The Affordable Care Act and Immigrant Medicare
What is Medicare for Greencard holders? Medicare is a health insurance program for those who are over the age of 65 and have paid taxes into the Social Security system. It was designed to provide medical coverage for seniors, but it can also be used by disabled people and those with end-stage renal disease. Medicare Part A covers inpatient care, skilled nursing facilities, home health, hospice care and some preventive services. The costs of these benefits vary depending on your plan type. While there are many different parts to Medicare that you should be aware of before enrolling, we will focus on one: Part C (also known as Medicare Advantage).
What is Part C? Part C is an alternative way to get your healthcare needs covered that is offered by private insurance companies. It’s similar to Part A and B in some ways, but it also has many differences. Similarities of Medicare Advantage Plans With all three parts of Medicare, there are certain things you can expect:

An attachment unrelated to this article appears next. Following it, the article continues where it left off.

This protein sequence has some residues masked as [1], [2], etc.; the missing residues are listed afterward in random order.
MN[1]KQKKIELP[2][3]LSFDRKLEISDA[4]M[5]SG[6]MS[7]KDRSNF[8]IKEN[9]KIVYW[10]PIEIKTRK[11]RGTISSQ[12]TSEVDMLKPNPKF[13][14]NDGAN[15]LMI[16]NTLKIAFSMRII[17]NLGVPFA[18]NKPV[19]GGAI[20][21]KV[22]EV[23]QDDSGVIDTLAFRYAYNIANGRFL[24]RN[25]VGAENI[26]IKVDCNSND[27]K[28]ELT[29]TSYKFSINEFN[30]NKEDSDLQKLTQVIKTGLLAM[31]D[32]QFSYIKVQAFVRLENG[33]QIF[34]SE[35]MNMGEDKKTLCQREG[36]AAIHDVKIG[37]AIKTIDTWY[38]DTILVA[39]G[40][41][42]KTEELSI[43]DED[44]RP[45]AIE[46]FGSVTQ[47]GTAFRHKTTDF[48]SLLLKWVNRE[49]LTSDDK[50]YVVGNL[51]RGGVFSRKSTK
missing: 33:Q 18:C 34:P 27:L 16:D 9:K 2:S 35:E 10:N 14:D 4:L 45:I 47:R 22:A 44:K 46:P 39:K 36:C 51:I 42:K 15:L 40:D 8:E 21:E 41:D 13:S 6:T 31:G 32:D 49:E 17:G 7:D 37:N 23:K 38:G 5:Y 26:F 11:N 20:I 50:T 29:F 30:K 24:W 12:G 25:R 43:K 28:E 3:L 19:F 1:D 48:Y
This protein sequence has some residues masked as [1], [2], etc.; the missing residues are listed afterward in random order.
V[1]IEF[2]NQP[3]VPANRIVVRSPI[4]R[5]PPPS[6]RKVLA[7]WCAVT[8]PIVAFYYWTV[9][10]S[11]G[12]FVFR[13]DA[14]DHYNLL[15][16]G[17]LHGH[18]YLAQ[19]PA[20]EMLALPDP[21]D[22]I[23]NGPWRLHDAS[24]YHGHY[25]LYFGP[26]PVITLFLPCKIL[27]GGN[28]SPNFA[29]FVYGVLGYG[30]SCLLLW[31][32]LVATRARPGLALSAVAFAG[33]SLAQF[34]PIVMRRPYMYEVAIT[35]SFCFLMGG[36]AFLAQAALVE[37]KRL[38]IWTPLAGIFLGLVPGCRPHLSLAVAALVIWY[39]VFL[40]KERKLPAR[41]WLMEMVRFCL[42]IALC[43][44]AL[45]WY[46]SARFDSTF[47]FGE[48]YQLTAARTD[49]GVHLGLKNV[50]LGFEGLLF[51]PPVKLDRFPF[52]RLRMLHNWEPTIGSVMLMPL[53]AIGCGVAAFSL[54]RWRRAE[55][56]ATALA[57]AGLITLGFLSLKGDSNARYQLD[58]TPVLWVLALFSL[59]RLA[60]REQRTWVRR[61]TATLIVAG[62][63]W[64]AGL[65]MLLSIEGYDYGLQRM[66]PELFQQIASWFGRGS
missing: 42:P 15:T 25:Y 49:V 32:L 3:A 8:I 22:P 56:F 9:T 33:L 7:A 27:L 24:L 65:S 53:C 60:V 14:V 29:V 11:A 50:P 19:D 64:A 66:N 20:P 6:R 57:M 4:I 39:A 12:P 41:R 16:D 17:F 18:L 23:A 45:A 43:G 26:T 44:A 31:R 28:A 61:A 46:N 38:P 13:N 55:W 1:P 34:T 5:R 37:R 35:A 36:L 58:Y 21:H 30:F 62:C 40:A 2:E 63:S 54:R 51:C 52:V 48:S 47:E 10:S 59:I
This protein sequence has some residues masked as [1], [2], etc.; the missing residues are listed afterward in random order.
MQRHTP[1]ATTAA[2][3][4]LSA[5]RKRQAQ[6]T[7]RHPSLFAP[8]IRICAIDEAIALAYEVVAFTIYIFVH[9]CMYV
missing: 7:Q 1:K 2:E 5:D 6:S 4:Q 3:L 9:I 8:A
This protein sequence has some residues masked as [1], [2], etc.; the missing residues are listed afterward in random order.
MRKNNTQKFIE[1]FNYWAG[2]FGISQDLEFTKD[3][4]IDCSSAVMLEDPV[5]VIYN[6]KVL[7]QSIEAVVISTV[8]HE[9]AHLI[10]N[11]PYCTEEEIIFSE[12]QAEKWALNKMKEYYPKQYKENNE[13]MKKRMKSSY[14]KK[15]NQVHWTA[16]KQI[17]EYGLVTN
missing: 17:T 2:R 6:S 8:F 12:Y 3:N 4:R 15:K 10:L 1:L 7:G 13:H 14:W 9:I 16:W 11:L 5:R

Your premium will vary based on the plan type (such as HMO or PPO) and your location – You must be enrolled during a specific enrollment period to avoid late fees
Differences Between Parts A & C While all Three parts cover hospitalizations through skilled nursing facilities, hospitals emergency room visits, ambulance costs and even hospice care; one big difference between Part C vs. Parts A&B is what they don’t cover. What does this mean? Generally speaking, Part A only covers the costs associated with skilled care. For example, if you are in a nursing home and need help getting to the bathroom or showering, Medicare will not cover that type of assistance because it is considered “skilled.” Part B generally doesn’t pay for long term stays either (over 100 days), whereas Part C (Medicare Advantage) does offer coverage up until around 200-250 days.